11567 St. Rt. 774
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I was turned into the Brown County animal shelter when my owner went to jail and instead of them calling the rescue they sent me to the APL in Cleveland. They were not very nice people but that did not stop HHGDR from getting me and saving my life. I had a hard time at first because of the neglect and life style my owner had kept me in but thanks to a wonderful family that are now my Forever Family I am a well adjusted Dane.
Here I am with the new addition to my extended family Nomar.
Mom and I wanted you to know that a dog having Separation Anxiety is not the end of the world and with just a little bit of time and patience that your dog and you can have the life I do with my new family!!! Please read the story my mom wrote to help you with your new addition.
When you adopt a puppy, you understand that you will probably have about 6 months of training. When you adopt an adult dog, you should also understand that you will have about 6 months of training (more or less depending on the history of the dog).
When I adopted Cybil, I knew that she came with separation anxiety, and that she would require work. I did not mind this since she loved us from the first day. I figured that it would be like adopting an older child. You should show them the rules, but you also need to pay close attention to the personality and needs of the dog.
Cybil’s situation before she came to the Rescue had not been good, and she had been at the Rescue for about one and one-half years. To add to her problems, she was there at the time of the fire which destroyed the Rescue. As a result she was very nervous about being in a confined space such as a crate or behind a closed door.
The first month that Cybil lived with us was very rough. We had her go to the basement during the day while we were at work. Our basement is very nice with a completed recreation room with carpet and a couch. Still, she was very unhappy and would stay at the top of the stairs and claw on the door. We added extra pieces of wood to the door to reinforce it. Also, she drooled constantly when she was in the basement. We could not leave her upstairs because we did not know whether or not she would try to jump through a window. In addition, our Chihuahua did not like her we couldn’t leave them alone together.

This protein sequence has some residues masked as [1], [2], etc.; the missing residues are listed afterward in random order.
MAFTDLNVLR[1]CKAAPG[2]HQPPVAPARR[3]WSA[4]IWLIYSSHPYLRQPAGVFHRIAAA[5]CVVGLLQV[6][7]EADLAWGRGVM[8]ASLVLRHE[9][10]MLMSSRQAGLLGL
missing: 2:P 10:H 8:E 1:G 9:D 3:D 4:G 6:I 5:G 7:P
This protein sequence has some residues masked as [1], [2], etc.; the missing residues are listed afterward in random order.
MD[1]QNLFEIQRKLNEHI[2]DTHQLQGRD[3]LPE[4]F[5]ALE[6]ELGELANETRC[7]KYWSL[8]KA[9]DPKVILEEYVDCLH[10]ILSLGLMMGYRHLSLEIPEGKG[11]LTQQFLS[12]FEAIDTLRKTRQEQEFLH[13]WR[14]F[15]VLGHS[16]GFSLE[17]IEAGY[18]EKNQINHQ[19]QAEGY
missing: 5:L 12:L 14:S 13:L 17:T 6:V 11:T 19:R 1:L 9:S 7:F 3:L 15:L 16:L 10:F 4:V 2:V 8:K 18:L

I consulted with our veterinarian and he suggested using “Clomicalm” which is a medicine used for dogs with separation anxiety. We used this for three months, and read all the instructions on how to work with a dog with this problem. After approximately two months the clawing and drooling started to diminish. When we were home with Cybil, she was the perfect dog except with the Chihuahua (this was not her fault). We trained her that she had to overlook the grouchy Chihuahua because she (Cybil) was so much bigger. She got along with all of our other dogs. Cybil’s tail was always wagging when she was with us - I had never seen a dog that wagged its tail so much! Also, I was very lucky to have a husband that believes in working with a dog (or so he says).
When you adopt them, they are yours - bad or good. It is up to us to teach them to be “good!” This is “good” story! Cybil kept doing better and better. Last Thanksgiving I decided to give her a chance to stay up in the house while we were gone. I started with short periods of time, and kept increasing the time. She never once bothered anything. She would just stretch out on our bed and wag her tail as we were saying goodbye to her.
Cybil and the Chihuahua now sleep on the bed together (although the Chihuahua is still grouchy). The only problem we have with Cybil today is that she is a food hound. We really have to watch all the dogs’ food bowls. She is a blessing to our family - all visitors love her (although she will move them of the couches if that is where she wants to be). All the work with Cybil was well worth it!
Written by Cybil's mom with love
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